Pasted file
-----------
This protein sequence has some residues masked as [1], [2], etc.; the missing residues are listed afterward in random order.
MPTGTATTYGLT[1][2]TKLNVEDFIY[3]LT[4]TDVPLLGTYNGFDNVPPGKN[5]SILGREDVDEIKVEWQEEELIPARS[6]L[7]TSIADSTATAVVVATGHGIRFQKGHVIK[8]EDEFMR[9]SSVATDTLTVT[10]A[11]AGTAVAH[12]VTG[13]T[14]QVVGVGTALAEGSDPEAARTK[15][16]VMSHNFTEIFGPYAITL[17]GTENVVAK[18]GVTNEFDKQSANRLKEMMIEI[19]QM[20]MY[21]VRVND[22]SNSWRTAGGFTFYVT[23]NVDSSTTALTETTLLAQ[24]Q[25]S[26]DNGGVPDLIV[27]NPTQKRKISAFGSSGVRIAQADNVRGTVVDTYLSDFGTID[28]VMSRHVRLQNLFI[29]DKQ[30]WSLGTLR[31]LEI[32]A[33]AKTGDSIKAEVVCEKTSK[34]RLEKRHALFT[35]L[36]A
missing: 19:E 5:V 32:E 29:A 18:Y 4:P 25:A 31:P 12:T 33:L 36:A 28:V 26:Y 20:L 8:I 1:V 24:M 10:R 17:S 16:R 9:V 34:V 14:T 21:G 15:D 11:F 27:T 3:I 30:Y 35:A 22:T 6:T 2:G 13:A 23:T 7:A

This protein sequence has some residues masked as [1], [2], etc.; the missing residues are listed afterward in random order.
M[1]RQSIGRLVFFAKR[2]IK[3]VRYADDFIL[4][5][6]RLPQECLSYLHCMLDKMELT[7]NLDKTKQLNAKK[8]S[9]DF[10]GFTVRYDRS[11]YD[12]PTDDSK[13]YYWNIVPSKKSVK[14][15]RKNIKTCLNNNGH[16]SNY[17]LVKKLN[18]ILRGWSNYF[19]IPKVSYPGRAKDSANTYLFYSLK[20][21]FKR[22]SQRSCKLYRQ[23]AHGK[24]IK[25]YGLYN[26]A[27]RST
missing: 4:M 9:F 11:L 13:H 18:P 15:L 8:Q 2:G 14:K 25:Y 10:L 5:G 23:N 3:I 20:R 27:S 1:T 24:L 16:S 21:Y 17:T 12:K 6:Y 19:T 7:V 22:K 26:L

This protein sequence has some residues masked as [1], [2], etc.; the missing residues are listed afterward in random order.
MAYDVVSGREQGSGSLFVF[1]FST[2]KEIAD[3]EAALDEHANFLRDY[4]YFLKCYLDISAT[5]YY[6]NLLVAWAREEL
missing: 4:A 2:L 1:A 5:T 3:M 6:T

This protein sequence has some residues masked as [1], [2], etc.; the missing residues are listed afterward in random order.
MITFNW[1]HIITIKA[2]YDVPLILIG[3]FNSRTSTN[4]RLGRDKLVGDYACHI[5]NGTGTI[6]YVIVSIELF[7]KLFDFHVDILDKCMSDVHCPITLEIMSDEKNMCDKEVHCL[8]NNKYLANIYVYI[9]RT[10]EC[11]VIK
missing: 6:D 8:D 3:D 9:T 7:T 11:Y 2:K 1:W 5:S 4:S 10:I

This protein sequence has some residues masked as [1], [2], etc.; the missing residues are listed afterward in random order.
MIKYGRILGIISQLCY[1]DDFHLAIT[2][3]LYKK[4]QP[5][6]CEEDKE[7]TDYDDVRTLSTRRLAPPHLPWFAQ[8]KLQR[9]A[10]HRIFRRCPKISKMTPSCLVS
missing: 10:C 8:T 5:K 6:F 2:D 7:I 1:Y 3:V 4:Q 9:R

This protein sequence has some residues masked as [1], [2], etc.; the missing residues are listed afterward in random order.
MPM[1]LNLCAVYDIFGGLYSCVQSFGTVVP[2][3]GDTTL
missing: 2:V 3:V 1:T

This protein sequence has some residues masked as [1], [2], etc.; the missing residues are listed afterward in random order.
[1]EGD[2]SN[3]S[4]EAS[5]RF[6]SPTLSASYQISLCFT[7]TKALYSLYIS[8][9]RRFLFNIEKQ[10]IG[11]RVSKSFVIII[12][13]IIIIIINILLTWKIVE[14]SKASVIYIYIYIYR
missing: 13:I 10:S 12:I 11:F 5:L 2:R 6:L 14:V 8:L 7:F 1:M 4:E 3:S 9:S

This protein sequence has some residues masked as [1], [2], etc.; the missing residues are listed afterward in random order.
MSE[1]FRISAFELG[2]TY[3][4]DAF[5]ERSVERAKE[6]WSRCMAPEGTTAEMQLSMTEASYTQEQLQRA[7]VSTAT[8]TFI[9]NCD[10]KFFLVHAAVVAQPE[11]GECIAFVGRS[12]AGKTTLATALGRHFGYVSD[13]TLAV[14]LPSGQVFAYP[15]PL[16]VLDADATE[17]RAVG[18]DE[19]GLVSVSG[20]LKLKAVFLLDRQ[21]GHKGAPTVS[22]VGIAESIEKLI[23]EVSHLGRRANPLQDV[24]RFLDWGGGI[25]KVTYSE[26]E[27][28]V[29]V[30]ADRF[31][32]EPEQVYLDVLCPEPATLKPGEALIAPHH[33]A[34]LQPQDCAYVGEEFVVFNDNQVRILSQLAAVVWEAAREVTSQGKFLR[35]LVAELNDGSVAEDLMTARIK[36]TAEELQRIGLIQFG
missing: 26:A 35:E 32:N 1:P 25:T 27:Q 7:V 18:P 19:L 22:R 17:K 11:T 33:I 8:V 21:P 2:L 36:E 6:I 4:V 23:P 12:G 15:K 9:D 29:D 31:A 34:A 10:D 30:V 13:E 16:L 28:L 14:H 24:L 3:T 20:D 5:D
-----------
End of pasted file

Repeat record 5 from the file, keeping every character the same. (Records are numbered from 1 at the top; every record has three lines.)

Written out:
This protein sequence has some residues masked as [1], [2], etc.; the missing residues are listed afterward in random order.
MIKYGRILGIISQLCY[1]DDFHLAIT[2][3]LYKK[4]QP[5][6]CEEDKE[7]TDYDDVRTLSTRRLAPPHLPWFAQ[8]KLQR[9]A[10]HRIFRRCPKISKMTPSCLVS
missing: 10:C 8:T 5:K 6:F 2:D 7:I 1:Y 3:V 4:Q 9:R